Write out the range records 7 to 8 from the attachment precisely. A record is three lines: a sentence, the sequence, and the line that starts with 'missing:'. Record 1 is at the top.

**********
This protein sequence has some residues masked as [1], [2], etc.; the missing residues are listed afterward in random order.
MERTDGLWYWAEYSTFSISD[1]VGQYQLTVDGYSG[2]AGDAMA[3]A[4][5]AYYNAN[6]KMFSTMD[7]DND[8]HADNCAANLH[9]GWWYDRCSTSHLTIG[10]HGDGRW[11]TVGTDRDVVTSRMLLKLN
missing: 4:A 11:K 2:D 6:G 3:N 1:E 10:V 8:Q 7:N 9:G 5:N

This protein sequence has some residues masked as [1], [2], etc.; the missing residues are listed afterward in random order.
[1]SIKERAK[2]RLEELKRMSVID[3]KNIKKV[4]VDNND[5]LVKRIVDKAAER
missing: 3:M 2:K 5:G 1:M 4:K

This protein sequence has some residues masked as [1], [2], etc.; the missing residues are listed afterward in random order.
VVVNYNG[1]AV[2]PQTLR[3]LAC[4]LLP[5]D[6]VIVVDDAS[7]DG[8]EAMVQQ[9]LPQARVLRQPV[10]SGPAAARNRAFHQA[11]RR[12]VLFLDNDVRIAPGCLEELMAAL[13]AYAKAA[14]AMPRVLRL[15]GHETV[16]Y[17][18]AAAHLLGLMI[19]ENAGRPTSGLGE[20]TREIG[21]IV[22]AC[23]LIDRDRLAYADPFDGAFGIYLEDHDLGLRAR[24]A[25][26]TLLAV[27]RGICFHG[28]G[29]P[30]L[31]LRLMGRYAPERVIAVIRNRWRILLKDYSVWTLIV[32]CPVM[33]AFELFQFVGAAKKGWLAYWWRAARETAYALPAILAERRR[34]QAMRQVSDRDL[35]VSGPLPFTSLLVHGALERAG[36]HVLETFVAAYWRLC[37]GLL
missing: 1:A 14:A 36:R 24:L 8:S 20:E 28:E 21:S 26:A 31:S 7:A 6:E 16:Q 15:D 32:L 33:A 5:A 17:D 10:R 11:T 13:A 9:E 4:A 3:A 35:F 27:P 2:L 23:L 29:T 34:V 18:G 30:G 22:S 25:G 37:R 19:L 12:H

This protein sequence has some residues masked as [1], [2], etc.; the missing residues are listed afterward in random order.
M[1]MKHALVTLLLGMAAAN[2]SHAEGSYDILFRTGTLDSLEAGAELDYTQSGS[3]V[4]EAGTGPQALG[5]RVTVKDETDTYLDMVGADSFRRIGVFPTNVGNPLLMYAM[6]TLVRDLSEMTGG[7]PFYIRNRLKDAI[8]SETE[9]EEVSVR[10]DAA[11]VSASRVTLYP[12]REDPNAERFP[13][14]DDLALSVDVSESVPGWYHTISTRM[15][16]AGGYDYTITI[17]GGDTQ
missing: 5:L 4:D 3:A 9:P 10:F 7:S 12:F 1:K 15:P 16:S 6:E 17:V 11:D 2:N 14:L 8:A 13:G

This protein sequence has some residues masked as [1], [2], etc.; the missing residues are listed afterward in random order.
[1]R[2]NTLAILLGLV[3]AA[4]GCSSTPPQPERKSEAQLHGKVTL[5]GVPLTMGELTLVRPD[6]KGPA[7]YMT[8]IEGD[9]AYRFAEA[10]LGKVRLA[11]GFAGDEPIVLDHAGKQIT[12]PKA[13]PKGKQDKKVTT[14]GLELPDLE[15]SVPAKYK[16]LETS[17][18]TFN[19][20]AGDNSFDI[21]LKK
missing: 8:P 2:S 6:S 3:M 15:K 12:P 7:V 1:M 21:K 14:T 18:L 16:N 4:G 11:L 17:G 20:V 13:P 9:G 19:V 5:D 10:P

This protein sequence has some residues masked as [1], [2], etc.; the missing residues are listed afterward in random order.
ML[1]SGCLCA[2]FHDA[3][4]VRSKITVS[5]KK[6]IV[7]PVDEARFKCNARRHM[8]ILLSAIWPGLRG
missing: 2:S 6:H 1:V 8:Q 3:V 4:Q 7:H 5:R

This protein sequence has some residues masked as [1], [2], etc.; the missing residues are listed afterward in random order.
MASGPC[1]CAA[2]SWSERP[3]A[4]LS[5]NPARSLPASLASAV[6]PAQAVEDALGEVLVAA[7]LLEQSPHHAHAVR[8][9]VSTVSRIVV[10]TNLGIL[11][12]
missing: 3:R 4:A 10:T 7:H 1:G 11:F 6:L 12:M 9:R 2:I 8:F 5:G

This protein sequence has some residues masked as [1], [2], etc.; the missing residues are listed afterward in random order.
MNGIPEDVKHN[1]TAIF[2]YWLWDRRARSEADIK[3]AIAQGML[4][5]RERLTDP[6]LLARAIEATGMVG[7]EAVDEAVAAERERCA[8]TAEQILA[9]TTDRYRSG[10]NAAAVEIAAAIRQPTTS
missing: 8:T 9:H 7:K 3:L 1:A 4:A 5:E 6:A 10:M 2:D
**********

This protein sequence has some residues masked as [1], [2], etc.; the missing residues are listed afterward in random order.
MASGPC[1]CAA[2]SWSERP[3]A[4]LS[5]NPARSLPASLASAV[6]PAQAVEDALGEVLVAA[7]LLEQSPHHAHAVR[8][9]VSTVSRIVV[10]TNLGIL[11][12]
missing: 3:R 4:A 10:T 7:H 1:G 11:F 6:L 12:M 9:R 2:I 8:F 5:G

This protein sequence has some residues masked as [1], [2], etc.; the missing residues are listed afterward in random order.
MNGIPEDVKHN[1]TAIF[2]YWLWDRRARSEADIK[3]AIAQGML[4][5]RERLTDP[6]LLARAIEATGMVG[7]EAVDEAVAAERERCA[8]TAEQILA[9]TTDRYRSG[10]NAAAVEIAAAIRQPTTS
missing: 8:T 9:H 7:K 3:L 1:A 4:A 5:E 6:A 10:M 2:D